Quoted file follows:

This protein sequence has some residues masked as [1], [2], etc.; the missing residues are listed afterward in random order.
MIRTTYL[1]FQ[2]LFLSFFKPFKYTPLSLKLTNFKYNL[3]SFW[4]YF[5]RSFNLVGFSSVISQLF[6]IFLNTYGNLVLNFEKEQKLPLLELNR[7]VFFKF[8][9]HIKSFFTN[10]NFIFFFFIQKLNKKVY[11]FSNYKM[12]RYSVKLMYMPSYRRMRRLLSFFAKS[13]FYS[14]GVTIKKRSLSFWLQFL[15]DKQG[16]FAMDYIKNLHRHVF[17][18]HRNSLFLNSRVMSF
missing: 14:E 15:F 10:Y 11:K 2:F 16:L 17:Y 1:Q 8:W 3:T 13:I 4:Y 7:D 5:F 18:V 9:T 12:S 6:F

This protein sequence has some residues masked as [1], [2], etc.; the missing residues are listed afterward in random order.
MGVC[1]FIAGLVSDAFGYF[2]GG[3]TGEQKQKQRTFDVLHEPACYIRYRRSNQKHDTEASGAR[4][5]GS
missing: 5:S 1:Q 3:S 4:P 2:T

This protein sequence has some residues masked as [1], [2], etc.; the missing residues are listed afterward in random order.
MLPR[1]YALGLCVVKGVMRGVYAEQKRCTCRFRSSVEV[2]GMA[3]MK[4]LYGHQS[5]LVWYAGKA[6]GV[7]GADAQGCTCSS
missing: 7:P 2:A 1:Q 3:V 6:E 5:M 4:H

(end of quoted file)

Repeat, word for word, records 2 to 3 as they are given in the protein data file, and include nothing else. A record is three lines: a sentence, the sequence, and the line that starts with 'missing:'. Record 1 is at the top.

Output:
This protein sequence has some residues masked as [1], [2], etc.; the missing residues are listed afterward in random order.
MGVC[1]FIAGLVSDAFGYF[2]GG[3]TGEQKQKQRTFDVLHEPACYIRYRRSNQKHDTEASGAR[4][5]GS
missing: 5:S 1:Q 3:S 4:P 2:T

This protein sequence has some residues masked as [1], [2], etc.; the missing residues are listed afterward in random order.
MLPR[1]YALGLCVVKGVMRGVYAEQKRCTCRFRSSVEV[2]GMA[3]MK[4]LYGHQS[5]LVWYAGKA[6]GV[7]GADAQGCTCSS
missing: 7:P 2:A 1:Q 3:V 6:E 5:M 4:H